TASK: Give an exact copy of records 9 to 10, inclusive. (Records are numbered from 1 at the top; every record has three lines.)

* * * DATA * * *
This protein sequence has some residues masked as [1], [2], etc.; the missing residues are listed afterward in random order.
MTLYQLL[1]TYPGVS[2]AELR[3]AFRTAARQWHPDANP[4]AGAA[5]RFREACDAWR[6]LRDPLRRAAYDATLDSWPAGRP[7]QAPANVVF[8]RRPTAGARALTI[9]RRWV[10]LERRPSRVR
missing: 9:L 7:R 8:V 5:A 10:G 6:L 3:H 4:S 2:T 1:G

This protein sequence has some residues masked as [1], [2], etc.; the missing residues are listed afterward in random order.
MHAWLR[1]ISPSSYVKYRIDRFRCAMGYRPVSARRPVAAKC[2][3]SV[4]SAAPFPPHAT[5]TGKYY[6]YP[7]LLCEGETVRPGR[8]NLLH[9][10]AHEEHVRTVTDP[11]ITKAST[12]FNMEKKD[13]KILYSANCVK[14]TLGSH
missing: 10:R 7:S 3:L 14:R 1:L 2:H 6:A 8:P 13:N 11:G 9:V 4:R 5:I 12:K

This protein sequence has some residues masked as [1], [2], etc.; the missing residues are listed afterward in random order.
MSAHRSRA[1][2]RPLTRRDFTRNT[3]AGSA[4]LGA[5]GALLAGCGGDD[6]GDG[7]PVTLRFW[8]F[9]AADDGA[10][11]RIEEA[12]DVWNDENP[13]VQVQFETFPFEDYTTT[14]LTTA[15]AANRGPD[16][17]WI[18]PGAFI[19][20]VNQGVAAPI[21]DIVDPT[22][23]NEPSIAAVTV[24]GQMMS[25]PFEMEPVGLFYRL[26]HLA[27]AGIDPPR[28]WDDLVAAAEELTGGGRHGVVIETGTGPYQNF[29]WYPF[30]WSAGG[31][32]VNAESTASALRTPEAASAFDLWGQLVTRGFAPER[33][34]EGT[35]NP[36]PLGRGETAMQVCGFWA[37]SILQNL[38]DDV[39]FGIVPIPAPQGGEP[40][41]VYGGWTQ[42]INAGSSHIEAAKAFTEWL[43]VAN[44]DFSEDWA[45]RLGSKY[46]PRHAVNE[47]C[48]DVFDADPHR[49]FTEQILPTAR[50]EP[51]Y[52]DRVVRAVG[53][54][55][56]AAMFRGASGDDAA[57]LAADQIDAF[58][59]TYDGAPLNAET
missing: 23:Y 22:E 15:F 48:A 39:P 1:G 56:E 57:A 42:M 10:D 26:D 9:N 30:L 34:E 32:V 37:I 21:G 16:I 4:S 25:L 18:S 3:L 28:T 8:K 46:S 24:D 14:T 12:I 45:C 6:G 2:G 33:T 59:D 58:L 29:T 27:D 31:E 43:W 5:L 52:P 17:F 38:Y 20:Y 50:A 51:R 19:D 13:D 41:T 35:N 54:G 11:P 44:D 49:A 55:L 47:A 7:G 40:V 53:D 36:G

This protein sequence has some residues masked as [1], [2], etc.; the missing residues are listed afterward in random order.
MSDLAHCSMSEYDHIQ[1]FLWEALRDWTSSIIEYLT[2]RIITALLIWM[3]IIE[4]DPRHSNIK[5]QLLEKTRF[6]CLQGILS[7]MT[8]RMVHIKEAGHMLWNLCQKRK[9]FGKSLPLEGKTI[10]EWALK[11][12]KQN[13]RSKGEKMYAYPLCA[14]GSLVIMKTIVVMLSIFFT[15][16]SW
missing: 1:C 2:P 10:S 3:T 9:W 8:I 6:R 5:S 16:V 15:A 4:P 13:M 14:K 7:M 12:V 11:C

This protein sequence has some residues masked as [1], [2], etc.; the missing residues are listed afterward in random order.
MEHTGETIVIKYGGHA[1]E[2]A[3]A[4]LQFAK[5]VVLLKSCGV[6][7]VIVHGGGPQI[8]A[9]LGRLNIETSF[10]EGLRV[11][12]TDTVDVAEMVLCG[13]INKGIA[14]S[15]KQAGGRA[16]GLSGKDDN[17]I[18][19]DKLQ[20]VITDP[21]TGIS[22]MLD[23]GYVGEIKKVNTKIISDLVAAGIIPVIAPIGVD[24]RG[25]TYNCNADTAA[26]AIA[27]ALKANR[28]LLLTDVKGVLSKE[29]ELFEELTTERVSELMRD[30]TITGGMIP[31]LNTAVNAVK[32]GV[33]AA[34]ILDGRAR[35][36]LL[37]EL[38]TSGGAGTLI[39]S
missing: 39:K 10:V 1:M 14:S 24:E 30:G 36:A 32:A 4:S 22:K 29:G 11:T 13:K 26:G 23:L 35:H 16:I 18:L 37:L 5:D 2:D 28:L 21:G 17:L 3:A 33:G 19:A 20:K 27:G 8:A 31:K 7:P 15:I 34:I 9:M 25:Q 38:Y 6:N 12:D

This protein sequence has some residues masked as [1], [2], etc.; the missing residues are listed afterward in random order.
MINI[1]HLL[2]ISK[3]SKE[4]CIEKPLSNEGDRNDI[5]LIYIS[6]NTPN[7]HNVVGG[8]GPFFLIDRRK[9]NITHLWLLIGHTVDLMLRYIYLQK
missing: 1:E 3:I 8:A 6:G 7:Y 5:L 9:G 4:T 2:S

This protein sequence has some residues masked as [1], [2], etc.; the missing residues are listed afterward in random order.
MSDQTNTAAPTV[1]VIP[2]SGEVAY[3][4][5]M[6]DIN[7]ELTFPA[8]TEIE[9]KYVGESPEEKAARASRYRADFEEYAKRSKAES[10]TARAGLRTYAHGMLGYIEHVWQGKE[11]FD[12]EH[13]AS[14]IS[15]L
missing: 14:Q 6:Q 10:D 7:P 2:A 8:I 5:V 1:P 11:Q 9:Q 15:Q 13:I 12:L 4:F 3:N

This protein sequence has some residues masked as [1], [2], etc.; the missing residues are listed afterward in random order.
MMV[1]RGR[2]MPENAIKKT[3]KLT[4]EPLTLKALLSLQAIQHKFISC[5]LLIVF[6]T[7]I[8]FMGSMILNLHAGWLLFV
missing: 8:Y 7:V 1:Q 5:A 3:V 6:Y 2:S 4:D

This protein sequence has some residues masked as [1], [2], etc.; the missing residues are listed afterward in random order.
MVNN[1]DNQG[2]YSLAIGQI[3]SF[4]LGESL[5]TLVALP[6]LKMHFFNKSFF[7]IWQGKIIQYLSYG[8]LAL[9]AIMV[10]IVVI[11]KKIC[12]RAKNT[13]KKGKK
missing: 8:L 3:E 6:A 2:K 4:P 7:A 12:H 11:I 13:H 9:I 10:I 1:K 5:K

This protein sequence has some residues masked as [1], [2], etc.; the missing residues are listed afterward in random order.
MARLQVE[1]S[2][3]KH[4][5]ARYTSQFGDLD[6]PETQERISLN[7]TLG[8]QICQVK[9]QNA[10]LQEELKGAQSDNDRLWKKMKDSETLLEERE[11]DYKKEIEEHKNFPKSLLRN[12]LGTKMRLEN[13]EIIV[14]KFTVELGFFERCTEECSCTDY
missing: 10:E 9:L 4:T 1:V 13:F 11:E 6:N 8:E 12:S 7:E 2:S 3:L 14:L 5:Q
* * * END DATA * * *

This protein sequence has some residues masked as [1], [2], etc.; the missing residues are listed afterward in random order.
MVNN[1]DNQG[2]YSLAIGQI[3]SF[4]LGESL[5]TLVALP[6]LKMHFFNKSFF[7]IWQGKIIQYLSYG[8]LAL[9]AIMV[10]IVVI[11]KKIC[12]RAKNT[13]KKGKK
missing: 8:L 3:E 6:A 2:K 4:P 7:A 12:H 11:I 13:H 9:I 10:I 1:K 5:K

This protein sequence has some residues masked as [1], [2], etc.; the missing residues are listed afterward in random order.
MARLQVE[1]S[2][3]KH[4][5]ARYTSQFGDLD[6]PETQERISLN[7]TLG[8]QICQVK[9]QNA[10]LQEELKGAQSDNDRLWKKMKDSETLLEERE[11]DYKKEIEEHKNFPKSLLRN[12]LGTKMRLEN[13]EIIV[14]KFTVELGFFERCTEECSCTDY
missing: 10:E 9:L 4:T 1:V 13:F 11:E 6:N 8:E 12:S 7:E 2:S 3:L 14:L 5:Q